South Africa, Namibia, and Zimbabwe are the three countries to lead the talks at the Convention on International Trade in Endangered Species (CITES) to allow for the international sale of ivory.

These southern African countries argue that they should be able to sell their ivory stock, while also acknowledging that their endogenous wildlife must be protected.

These southern African countries argue that they should be able to sell their ivory stock. Photo credit: Brookings
These southern African countries argue that they should be able to sell their ivory stock. Photo credit: Brookings

Namibian Iningirua Musaso stated that villages have to survive without water as they are unable to approach water points due to them being sited by elephants all day.

Namibia has around 20,000 elephants, South Africa 27,000, and Zimbabwe about 82,000. These countries argue that they should be able to profit from their ivory reserves as they should not be under the same jurisdiction as other African countries with scarcer elephant populations.

The debate on ivory consumption

CITES will be attended by 183 countries, where 30 have already expressed their rejection of the proposals by the three southern African countries. The convention has allowed past transactions of ivory, as 102 tons of ivory were sold to China and Japan in 2009, raising over $15 million to promote elephant conservation.

Not only elephants are in danger, as rhinos and lions are also pretty much on the path to extinction. In average, 9 out of every ten lions have been killed from sports hunting, and over 1,000 rhinos were murdered for poaching in 2014. Countries, where poaching has become endemic, have ceased releasing statistics to assure that the criminal activity is being dealt with efficiently.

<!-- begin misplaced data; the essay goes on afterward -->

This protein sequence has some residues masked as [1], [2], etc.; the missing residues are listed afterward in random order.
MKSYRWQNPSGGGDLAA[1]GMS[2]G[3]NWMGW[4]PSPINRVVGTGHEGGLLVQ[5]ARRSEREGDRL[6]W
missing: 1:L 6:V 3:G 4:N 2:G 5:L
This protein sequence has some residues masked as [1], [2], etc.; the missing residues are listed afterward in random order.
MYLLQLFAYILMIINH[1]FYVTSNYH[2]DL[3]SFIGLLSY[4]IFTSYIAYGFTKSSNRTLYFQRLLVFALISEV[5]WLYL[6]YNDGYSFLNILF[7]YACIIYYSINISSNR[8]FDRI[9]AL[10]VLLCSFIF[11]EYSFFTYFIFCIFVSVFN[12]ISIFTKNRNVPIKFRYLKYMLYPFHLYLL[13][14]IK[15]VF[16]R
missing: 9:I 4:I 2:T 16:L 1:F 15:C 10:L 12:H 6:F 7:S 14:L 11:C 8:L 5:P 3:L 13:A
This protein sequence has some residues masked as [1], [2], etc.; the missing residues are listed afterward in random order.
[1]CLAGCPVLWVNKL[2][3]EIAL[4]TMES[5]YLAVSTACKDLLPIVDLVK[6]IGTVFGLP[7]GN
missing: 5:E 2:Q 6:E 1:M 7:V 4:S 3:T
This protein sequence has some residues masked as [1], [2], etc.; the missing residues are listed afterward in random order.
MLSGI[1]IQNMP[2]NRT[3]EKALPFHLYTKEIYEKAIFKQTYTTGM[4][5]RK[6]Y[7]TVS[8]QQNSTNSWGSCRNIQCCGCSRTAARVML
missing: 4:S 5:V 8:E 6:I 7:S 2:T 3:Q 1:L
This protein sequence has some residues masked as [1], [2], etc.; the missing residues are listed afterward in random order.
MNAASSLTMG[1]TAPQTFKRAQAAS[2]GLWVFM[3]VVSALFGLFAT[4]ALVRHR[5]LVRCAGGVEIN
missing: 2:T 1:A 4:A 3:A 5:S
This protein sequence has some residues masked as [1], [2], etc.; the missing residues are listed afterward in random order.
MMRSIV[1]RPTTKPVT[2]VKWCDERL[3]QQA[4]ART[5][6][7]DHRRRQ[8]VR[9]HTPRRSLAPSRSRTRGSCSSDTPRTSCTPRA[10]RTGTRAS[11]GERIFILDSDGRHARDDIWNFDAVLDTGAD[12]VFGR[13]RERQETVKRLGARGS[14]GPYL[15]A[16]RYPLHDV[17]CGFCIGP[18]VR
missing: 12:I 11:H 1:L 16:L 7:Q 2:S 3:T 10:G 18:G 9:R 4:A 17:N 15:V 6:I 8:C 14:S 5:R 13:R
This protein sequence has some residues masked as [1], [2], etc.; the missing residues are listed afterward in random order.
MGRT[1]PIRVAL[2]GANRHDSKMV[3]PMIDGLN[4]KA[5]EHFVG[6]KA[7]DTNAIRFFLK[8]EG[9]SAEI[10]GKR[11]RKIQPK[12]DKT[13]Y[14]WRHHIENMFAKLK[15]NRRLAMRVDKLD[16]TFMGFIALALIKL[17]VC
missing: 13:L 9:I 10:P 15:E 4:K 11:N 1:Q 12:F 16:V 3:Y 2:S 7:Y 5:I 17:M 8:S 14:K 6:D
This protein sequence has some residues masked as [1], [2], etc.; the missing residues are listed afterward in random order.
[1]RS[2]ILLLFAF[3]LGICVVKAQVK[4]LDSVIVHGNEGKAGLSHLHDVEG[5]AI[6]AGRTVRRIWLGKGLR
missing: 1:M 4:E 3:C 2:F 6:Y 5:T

Some nations argue that they can raise rhinos for farming, supporting the claim that they should be able to exploit their wildlife as they see fit. The only uses for rhino horns are grinding medicine powder (which has no effect whatsoever) and for crafting luxury items. The largest market for both elephant ivory and rhino horns is China, which aims to close down its internal ivory market eventually

The cost of a rhino horn in Vietnam’s black market is over $45,000 per pound, making it more expensive than gold and cocaine, thus slowly inciting poachers to continue their trade as it is highly profitable even if the poachers themselves only get about a tenth of the sale price. Elephant ivory, on the other hand, costs around $1,000 per pound.

Elephant ivory has been a product of export for over 1,000 years. In the 14th century, it was often crafted into piano keys and items of luxury. Ivory trade reached its inflection point in the 19th century, where 1,000 tons of ivory arrived in Europe during the colonization of Africa.

At first poachers and traders argued that the reduction in elephant populations was due to habitat loss, but ivory sales managed to fund the purchase of arms and boost corruption on African countries. The ban on ivory trade was established on 1989 after CITES debate, as its primary sponsor was Zimbabwe, arguing that there had to be a non-lethal use of wildlife that could be deemed as profitable.

Source: AP